I was hired as a junior editor at the Washington Post in September 1992, one year after Ben Bradlee retired. The man still prowled the newsroom, and, as one one attendee (I won’t say mourner) at his R-rated funeral service in Washington yesterday said, “As an actor, he was straight out of Central Casting. He was obvious. But he had cast himself in a pretty good role.”
Over the years, I edited some pieces by his wife, Sally Quinn, and I got to know Ben in passing. In a perceptive review of Bradlee’s memoirs for The New Republic, Michael Lewis parsed the substance and schtick that made the man. He was a jaunty editor whose courage in publishing the Pentagon Papers and pursuing the Watergate story did not mean that he harbored any deep desire to challenge or change the power centers of the capital. He embodied the journalist as Washington insider, even he relished his public image as the ultimate crusading outsider editor.
I didn’t begrudge the man his contradictions. He was a big in every sense and impossible to dislike. He played the insider game, and he often played it to the advantage of his reporters and the Washington Post Company. Sometimes he played it at the expense of his readers. Dangerously honest, he was not, at least not often, in print. As Michael Lewis asked, “How dangerously honest can you be and still remain cozy with the in-crowd?”
The ‘JFK’ Bender
The influence of insiderism was evident in the culture of the newsroom I joined. The newspaper, under Bradlee’s leadership, had just gone on an extraordinary bender against Academy Award winning director Oliver Stone for making the movie “JFK.” Stone’s all-too-believable depiction of the assassination of President Kennedy as the work of his enemies in the Pentagon and CIA offended almost everyone in the Post newsroom. I must have heard it a hundred times in my first year at the Post: Stone was “awful.” He was “irresponsible.” He was (disgusted sigh), a “conspiracy theorist.”
When I first heard Bradlee dismiss of Stone as a “kook” in a newsroom gossip session, it would have been easy to echo him. Bradlee, after all, had been a close friend of John Kennedy. He prided himself on no-bullshit explanations, and he had authority. But like most reporters. I wanted to ask a question. At a Post cocktail party I screwed up my courage and asked Bradlee about the events of November 22, 1963: What did he make of the eyewitness testimony that President Kennedy was struck by gunfire from two different directions?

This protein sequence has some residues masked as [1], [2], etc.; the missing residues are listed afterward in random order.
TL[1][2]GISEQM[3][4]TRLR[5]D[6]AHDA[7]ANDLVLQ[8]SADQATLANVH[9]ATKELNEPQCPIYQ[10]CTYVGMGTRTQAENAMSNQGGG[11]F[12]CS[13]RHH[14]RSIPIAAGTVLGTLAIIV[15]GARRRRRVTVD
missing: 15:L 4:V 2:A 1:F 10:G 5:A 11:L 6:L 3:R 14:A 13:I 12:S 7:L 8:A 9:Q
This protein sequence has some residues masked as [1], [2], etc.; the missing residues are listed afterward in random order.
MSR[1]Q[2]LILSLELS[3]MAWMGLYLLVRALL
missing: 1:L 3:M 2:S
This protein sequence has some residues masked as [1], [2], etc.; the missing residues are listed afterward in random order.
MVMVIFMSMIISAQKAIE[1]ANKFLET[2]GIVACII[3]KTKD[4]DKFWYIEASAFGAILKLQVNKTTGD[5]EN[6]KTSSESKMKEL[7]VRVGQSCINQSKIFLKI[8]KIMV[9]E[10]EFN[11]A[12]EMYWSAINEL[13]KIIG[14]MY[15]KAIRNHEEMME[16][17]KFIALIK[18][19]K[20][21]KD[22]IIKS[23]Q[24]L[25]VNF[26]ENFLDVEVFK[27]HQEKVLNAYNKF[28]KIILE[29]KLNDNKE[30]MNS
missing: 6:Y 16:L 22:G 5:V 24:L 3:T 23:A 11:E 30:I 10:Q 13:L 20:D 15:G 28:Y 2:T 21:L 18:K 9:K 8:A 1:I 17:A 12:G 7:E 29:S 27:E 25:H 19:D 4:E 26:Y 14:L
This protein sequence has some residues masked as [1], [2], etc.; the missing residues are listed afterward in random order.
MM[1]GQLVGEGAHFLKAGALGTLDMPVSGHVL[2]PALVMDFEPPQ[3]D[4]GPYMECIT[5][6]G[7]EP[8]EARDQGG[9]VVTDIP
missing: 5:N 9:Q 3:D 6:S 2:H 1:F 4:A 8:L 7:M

This was in the mid-1990s, more than 30 years after the crime. I did not know the facts of the case very well, and I wanted to get his take on the evidence.
I was surprised to see this lion of a man shrivel in discomfort, even display a moment of vulnerability. Then he looked mighty pissed off.
“Ya can’t believe earwitness testimony,” he snorted.
“Not always,” I agreed. “But isn’t it weird that the Warren Commission never interviewed some of them.”
He looked at me quizzically.
“They couldn’t interview every kook on the street,” he growled, waving at the air.
That word again: “Kook.” That seemed like a prejudicial way to talk about the ordinary people in Dallas who said what they saw and heard that terrible day in Dealey Plaza.
(When I later interviewed some of these witnesses, none of them was a “kook.” There were some people whose accounts had changed over the years. Some were more credible than others. Most were reticent, not kooky, on the conspiracy question. I found the most credible Dealey Plaza witnesses, Bill and Gayle Newman, a retired plumber and his wife, are trustworthy, salt of the earth people whom you would like to have as your neighbors. For Bradlee to label them “kooks” was careless at best and a telling symptom of how insiderism could affect his news judgment.)
My questions tested the outer limits of Bradlee’s legendarily short attention span, and I changed the subject.
I came away from the party with an unsettling realization: Ben Bradlee really didn’t know how his friend Jack Kennedy came to be shot dead in broad daylight better than any better than anyone else. He wasn’t even comfortable talking about the contested facts of how his pal was murdered.
Yet he scoffed at JFK “conspiracy theorists,” and most of the newsroom scoffed with him.
The Perils of Insiderism